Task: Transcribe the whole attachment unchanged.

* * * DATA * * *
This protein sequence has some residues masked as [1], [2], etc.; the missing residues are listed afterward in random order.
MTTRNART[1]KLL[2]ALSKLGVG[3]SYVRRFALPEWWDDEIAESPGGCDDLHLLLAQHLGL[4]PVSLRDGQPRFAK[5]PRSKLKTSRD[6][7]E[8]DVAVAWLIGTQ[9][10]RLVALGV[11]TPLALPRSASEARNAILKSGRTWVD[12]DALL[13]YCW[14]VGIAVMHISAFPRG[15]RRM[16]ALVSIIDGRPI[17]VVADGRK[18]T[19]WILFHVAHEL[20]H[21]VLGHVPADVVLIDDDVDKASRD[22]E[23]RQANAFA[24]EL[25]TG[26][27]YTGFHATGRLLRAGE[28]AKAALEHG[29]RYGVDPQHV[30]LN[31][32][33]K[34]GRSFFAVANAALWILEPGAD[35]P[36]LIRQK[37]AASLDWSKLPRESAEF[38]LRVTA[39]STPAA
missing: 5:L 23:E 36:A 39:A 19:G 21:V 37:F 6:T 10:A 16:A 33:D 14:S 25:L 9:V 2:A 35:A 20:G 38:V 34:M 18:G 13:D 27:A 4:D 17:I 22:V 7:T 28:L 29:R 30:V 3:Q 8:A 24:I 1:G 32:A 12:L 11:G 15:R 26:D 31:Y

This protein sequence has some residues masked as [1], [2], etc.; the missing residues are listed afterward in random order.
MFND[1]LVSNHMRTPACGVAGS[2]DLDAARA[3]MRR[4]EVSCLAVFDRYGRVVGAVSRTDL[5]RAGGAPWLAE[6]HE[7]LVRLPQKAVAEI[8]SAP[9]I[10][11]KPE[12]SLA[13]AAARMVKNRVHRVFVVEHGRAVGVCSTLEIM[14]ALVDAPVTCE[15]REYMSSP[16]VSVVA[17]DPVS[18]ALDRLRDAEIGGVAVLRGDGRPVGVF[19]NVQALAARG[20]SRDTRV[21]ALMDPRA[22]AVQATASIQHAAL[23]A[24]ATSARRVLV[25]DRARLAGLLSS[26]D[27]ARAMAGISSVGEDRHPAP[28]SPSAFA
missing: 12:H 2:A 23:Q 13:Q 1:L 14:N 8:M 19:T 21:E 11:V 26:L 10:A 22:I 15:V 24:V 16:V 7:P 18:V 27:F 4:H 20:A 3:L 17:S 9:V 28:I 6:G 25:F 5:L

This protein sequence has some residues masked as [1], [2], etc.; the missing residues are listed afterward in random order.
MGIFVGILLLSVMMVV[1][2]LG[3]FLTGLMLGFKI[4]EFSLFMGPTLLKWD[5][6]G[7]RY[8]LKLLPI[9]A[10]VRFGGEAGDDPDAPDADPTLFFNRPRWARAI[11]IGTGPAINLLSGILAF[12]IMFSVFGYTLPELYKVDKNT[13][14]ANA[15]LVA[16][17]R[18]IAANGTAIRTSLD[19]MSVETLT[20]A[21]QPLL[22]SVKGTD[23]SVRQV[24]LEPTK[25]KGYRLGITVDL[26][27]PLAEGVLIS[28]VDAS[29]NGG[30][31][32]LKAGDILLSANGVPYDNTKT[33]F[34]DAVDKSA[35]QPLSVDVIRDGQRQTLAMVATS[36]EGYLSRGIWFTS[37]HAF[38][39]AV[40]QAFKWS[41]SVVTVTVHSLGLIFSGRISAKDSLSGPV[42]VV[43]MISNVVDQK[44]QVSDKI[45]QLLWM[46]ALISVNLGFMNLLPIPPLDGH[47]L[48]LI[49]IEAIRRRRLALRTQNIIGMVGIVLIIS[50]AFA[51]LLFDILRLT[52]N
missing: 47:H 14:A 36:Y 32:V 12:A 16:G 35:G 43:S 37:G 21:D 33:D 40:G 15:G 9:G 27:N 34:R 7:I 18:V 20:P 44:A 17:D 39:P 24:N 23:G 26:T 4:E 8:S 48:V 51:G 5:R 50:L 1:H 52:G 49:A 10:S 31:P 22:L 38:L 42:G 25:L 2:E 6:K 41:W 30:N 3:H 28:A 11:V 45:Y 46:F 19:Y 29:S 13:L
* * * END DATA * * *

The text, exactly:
This protein sequence has some residues masked as [1], [2], etc.; the missing residues are listed afterward in random order.
MTTRNART[1]KLL[2]ALSKLGVG[3]SYVRRFALPEWWDDEIAESPGGCDDLHLLLAQHLGL[4]PVSLRDGQPRFAK[5]PRSKLKTSRD[6][7]E[8]DVAVAWLIGTQ[9][10]RLVALGV[11]TPLALPRSASEARNAILKSGRTWVD[12]DALL[13]YCW[14]VGIAVMHISAFPRG[15]RRM[16]ALVSIIDGRPI[17]VVADGRK[18]T[19]WILFHVAHEL[20]H[21]VLGHVPADVVLIDDDVDKASRD[22]E[23]RQANAFA[24]EL[25]TG[26][27]YTGFHATGRLLRAGE[28]AKAALEHG[29]RYGVDPQHV[30]LN[31][32][33]K[34]GRSFFAVANAALWILEPGAD[35]P[36]LIRQK[37]AASLDWSKLPRESAEF[38]LRVTA[39]STPAA
missing: 5:L 23:E 36:A 39:A 19:G 21:V 37:F 6:T 10:A 16:A 33:D 14:S 25:L 9:V 2:A 35:A 20:G 38:V 34:M 18:G 13:D 27:A 4:D 17:I 22:V 7:T 28:L 29:R 30:V 3:Q 8:A 24:I 1:G 32:A 12:L 11:G 15:R 26:D 31:Y

This protein sequence has some residues masked as [1], [2], etc.; the missing residues are listed afterward in random order.
MFND[1]LVSNHMRTPACGVAGS[2]DLDAARA[3]MRR[4]EVSCLAVFDRYGRVVGAVSRTDL[5]RAGGAPWLAE[6]HE[7]LVRLPQKAVAEI[8]SAP[9]I[10][11]KPE[12]SLA[13]AAARMVKNRVHRVFVVEHGRAVGVCSTLEIM[14]ALVDAPVTCE[15]REYMSSP[16]VSVVA[17]DPVS[18]ALDRLRDAEIGGVAVLRGDGRPVGVF[19]NVQALAARG[20]SRDTRV[21]ALMDPRA[22]AVQATASIQHAAL[23]A[24]ATSARRVLV[25]DRARLAGLLSS[26]D[27]ARAMAGISSVGEDRHPAP[28]SPSAFA
missing: 12:H 2:A 23:Q 13:Q 1:L 14:N 8:M 19:T 21:E 11:V 26:L 10:A 22:I 15:V 24:V 16:V 7:P 18:V 27:F 4:H 20:A 3:L 17:S 9:V 28:I 6:G 25:F 5:L

This protein sequence has some residues masked as [1], [2], etc.; the missing residues are listed afterward in random order.
MGIFVGILLLSVMMVV[1][2]LG[3]FLTGLMLGFKI[4]EFSLFMGPTLLKWD[5][6]G[7]RY[8]LKLLPI[9]A[10]VRFGGEAGDDPDAPDADPTLFFNRPRWARAI[11]IGTGPAINLLSGILAF[12]IMFSVFGYTLPELYKVDKNT[13][14]ANA[15]LVA[16][17]R[18]IAANGTAIRTSLD[19]MSVETLT[20]A[21]QPLL[22]SVKGTD[23]SVRQV[24]LEPTK[25]KGYRLGITVDL[26][27]PLAEGVLIS[28]VDAS[29]NGG[30][31][32]LKAGDILLSANGVPYDNTKT[33]F[34]DAVDKSA[35]QPLSVDVIRDGQRQTLAMVATS[36]EGYLSRGIWFTS[37]HAF[38][39]AV[40]QAFKWS[41]SVVTVTVHSLGLIFSGRISAKDSLSGPV[42]VV[43]MISNVVDQK[44]QVSDKI[45]QLLWM[46]ALISVNLGFMNLLPIPPLDGH[47]L[48]LI[49]IEAIRRRRLALRTQNIIGMVGIVLIIS[50]AFA[51]LLFDILRLT[52]N
missing: 47:H 14:A 36:Y 32:V 12:A 16:G 35:G 43:S 37:G 21:D 33:D 40:G 15:G 9:G 27:N 34:R 7:I 18:V 20:P 44:A 17:D 39:P 24:N 23:G 26:T 4:E 8:S 48:V 51:G 5:R 50:L 1:H 52:G 49:A 10:S 31:P 22:L 38:L 42:G 25:L 2:E 6:K 41:W 30:N 3:H 28:A 11:V 45:Y 46:F 19:Y 29:S 13:L